In our truly remarkable an unexampled civil peace, where there are rarely fist fights; where no one is born, is gravely ill, or dies; where meat is eaten but no one sees an animal slaughtered; where scores of millions of cars, trains, elevators, and airplanes go their scheduled way and there is rarely a crash; where an immense production proceeds in orderly efficiency and the shelves are duly clears and nevertheless none of this come to joy or tragic grief or any other final good it is not surprising if there are explosions.
The west has fiscalised its basic power relationships through a web of contracts, loans, shareholdings, bank holdings and so on. In such an environment it is easy for speech to be "free" because a change in political will rarely leads to any change in these basic instruments. Western speech, as something that rarely has any effect on power, is, like badgers and birds, free.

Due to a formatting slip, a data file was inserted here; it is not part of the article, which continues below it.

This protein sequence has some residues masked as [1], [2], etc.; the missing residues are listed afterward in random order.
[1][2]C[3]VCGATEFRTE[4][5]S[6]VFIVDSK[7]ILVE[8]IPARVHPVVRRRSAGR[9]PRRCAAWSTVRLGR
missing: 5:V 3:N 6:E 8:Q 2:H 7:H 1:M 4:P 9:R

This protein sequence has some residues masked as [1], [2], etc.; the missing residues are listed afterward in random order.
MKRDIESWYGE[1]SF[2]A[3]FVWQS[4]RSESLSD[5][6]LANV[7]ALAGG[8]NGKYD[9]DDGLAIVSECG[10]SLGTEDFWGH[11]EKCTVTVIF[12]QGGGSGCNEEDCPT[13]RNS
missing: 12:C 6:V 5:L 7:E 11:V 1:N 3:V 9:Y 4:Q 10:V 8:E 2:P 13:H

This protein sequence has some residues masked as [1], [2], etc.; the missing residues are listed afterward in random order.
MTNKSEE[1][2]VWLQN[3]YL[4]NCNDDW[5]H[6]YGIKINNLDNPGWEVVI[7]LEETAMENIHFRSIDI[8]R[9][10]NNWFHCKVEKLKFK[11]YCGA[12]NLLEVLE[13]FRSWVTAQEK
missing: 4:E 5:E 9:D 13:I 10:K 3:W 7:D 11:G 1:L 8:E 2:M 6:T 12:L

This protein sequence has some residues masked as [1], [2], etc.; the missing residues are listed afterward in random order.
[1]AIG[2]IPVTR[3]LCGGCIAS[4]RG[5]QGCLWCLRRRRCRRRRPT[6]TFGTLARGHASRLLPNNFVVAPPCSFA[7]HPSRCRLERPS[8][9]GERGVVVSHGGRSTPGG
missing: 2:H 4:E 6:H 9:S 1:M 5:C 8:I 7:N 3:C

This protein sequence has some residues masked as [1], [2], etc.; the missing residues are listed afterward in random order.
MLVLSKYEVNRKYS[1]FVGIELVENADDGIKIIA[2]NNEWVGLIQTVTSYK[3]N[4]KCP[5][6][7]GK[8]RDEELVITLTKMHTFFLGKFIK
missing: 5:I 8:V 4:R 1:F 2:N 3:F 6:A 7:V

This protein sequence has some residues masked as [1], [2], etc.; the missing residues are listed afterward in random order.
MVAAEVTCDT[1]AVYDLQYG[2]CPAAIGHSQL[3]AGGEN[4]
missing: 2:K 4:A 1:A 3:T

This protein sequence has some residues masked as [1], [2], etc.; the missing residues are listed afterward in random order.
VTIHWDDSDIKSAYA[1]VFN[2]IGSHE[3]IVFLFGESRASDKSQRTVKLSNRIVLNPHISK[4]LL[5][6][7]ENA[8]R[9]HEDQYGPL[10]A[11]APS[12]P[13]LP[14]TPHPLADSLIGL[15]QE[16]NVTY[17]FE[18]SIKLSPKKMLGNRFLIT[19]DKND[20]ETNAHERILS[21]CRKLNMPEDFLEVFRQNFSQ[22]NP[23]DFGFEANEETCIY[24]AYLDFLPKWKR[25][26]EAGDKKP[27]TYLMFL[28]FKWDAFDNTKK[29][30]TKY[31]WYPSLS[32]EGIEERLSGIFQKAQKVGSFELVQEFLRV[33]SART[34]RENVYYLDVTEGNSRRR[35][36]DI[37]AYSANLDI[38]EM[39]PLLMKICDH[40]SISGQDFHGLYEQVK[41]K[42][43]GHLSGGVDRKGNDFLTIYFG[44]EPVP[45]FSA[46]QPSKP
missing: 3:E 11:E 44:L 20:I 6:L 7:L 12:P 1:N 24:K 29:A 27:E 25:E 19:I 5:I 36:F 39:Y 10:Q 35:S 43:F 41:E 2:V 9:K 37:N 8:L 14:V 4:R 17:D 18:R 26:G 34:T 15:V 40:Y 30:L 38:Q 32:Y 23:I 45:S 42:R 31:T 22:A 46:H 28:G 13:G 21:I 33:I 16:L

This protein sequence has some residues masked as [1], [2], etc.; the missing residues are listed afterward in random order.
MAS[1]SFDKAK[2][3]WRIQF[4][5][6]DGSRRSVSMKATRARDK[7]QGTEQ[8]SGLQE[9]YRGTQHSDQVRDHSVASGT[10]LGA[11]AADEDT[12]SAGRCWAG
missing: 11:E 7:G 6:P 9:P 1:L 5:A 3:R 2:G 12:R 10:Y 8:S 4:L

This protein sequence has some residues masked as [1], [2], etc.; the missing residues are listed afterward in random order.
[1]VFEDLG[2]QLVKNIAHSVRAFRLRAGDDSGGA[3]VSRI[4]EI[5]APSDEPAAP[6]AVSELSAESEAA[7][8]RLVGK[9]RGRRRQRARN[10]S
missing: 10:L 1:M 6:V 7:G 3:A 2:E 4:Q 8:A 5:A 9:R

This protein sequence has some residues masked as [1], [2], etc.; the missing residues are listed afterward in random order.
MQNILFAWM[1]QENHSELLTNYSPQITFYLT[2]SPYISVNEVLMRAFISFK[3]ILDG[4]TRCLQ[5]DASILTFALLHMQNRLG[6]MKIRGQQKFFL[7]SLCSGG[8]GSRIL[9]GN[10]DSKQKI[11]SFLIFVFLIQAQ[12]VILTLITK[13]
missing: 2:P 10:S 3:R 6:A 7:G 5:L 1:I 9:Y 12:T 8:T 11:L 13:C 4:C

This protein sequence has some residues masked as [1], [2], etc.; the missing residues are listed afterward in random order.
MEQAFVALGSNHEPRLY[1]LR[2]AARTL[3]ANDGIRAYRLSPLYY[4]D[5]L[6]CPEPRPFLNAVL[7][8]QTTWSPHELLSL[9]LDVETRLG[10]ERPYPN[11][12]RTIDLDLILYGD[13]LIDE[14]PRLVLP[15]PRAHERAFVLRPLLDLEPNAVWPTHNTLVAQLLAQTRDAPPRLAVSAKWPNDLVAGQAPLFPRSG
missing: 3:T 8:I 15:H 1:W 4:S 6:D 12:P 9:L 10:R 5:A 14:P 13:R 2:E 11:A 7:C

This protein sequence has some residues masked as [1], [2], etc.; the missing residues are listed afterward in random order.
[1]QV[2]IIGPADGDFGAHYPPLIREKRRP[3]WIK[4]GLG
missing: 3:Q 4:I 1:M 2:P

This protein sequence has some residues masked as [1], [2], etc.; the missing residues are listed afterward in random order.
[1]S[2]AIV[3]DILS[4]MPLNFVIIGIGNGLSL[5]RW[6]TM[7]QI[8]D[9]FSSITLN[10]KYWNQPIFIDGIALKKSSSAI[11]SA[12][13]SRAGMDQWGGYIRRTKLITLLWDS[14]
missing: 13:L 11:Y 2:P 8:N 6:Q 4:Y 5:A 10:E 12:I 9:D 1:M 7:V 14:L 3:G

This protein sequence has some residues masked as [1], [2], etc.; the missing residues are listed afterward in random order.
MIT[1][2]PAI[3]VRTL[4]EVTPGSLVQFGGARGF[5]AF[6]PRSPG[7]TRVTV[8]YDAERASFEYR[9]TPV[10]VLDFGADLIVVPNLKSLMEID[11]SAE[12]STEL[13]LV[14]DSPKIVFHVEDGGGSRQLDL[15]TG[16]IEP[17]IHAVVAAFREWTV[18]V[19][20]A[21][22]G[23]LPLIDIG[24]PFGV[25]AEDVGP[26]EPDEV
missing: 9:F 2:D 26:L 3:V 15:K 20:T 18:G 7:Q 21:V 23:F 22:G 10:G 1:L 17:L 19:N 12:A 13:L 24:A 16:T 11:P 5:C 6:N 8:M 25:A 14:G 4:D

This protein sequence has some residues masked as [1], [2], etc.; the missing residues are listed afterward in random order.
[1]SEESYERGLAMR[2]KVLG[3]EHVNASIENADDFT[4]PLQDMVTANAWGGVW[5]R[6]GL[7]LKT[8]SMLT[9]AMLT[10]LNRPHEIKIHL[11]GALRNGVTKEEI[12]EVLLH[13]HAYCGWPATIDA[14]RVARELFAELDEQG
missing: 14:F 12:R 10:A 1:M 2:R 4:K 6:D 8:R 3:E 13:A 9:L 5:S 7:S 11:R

Beliefs constitute the basic stratum, that which lies deepest, in the architecture of our life. By them we live, and by the same token we rarely think of them.... One may symbolize the individual life as a bank of issue. The bank lives on the credit of a gold reserve which is rarely seen, which lies at the bottom of metal coffers hidden in the vaults of the building. The most elementary caution will suggest that from time to time the effective condition of these guaranties--of these credences, one might say, that are the basis of credit--be passed in review.
Jose Ortega y Gasset
Lukewarm people give money to charity and to the church...so long as it doesn't impinge on their standard of living. Lukewarm people tend to choose what is popular over what is right. Lukewarm people don't really want to be saved from their sin; they want to be saved from the penalty of their sin. Lukewarm people rarely share their faith with their neighbors, coworkers, or friends. Lukewarm people are thankful for their luxuries and comforts, and rarely consider trying to give as much as possible to the poor.